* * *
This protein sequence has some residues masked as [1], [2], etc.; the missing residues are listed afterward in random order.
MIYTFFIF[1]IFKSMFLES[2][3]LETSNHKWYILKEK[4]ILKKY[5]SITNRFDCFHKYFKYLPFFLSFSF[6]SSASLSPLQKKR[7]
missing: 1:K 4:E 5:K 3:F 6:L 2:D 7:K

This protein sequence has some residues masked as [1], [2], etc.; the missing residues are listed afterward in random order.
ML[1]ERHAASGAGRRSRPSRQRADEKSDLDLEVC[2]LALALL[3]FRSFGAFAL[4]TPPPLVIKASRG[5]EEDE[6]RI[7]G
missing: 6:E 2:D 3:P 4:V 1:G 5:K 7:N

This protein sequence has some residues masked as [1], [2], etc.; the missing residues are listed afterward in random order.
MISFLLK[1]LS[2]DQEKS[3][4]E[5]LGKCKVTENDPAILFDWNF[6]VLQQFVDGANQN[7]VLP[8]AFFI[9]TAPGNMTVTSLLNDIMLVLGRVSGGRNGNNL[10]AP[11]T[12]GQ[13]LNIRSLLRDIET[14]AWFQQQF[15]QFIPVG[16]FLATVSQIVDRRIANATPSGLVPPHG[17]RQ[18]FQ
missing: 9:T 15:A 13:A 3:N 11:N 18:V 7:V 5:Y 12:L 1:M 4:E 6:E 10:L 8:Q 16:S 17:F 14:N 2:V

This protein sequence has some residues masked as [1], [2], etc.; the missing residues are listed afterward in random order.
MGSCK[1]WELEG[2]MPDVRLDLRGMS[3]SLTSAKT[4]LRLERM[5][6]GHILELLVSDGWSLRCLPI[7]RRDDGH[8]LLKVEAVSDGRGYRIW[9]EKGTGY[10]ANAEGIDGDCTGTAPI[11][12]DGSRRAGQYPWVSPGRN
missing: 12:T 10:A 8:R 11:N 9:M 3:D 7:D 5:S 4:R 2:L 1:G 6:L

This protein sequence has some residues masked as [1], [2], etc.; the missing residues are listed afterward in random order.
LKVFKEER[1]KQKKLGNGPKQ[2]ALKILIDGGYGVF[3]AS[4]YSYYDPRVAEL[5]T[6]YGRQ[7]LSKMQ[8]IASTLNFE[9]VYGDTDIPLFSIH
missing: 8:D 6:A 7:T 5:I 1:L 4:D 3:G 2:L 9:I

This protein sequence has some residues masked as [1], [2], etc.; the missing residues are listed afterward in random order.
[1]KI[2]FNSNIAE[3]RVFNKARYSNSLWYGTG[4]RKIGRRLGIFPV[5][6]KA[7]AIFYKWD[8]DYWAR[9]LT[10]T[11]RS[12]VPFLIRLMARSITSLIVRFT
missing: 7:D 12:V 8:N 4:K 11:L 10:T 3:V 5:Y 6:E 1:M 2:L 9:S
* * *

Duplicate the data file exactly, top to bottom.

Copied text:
This protein sequence has some residues masked as [1], [2], etc.; the missing residues are listed afterward in random order.
MIYTFFIF[1]IFKSMFLES[2][3]LETSNHKWYILKEK[4]ILKKY[5]SITNRFDCFHKYFKYLPFFLSFSF[6]SSASLSPLQKKR[7]
missing: 1:K 4:E 5:K 3:F 6:L 2:D 7:K

This protein sequence has some residues masked as [1], [2], etc.; the missing residues are listed afterward in random order.
ML[1]ERHAASGAGRRSRPSRQRADEKSDLDLEVC[2]LALALL[3]FRSFGAFAL[4]TPPPLVIKASRG[5]EEDE[6]RI[7]G
missing: 6:E 2:D 3:P 4:V 1:G 5:K 7:N

This protein sequence has some residues masked as [1], [2], etc.; the missing residues are listed afterward in random order.
MISFLLK[1]LS[2]DQEKS[3][4]E[5]LGKCKVTENDPAILFDWNF[6]VLQQFVDGANQN[7]VLP[8]AFFI[9]TAPGNMTVTSLLNDIMLVLGRVSGGRNGNNL[10]AP[11]T[12]GQ[13]LNIRSLLRDIET[14]AWFQQQF[15]QFIPVG[16]FLATVSQIVDRRIANATPSGLVPPHG[17]RQ[18]FQ
missing: 9:T 15:A 13:A 3:N 11:N 18:V 7:V 5:Y 12:L 1:M 4:E 6:E 10:L 8:Q 16:S 17:F 14:N 2:V

This protein sequence has some residues masked as [1], [2], etc.; the missing residues are listed afterward in random order.
MGSCK[1]WELEG[2]MPDVRLDLRGMS[3]SLTSAKT[4]LRLERM[5][6]GHILELLVSDGWSLRCLPI[7]RRDDGH[8]LLKVEAVSDGRGYRIW[9]EKGTGY[10]ANAEGIDGDCTGTAPI[11][12]DGSRRAGQYPWVSPGRN
missing: 12:T 10:A 8:R 11:N 9:M 3:D 7:D 5:S 4:R 2:L 1:G 6:L

This protein sequence has some residues masked as [1], [2], etc.; the missing residues are listed afterward in random order.
LKVFKEER[1]KQKKLGNGPKQ[2]ALKILIDGGYGVF[3]AS[4]YSYYDPRVAEL[5]T[6]YGRQ[7]LSKMQ[8]IASTLNFE[9]VYGDTDIPLFSIH
missing: 8:D 6:A 7:T 5:I 1:L 4:D 3:G 2:L 9:I

This protein sequence has some residues masked as [1], [2], etc.; the missing residues are listed afterward in random order.
[1]KI[2]FNSNIAE[3]RVFNKARYSNSLWYGTG[4]RKIGRRLGIFPV[5][6]KA[7]AIFYKWD[8]DYWAR[9]LT[10]T[11]RS[12]VPFLIRLMARSITSLIVRFT
missing: 7:D 12:V 8:N 4:K 11:L 10:T 3:V 5:Y 6:E 1:M 2:L 9:S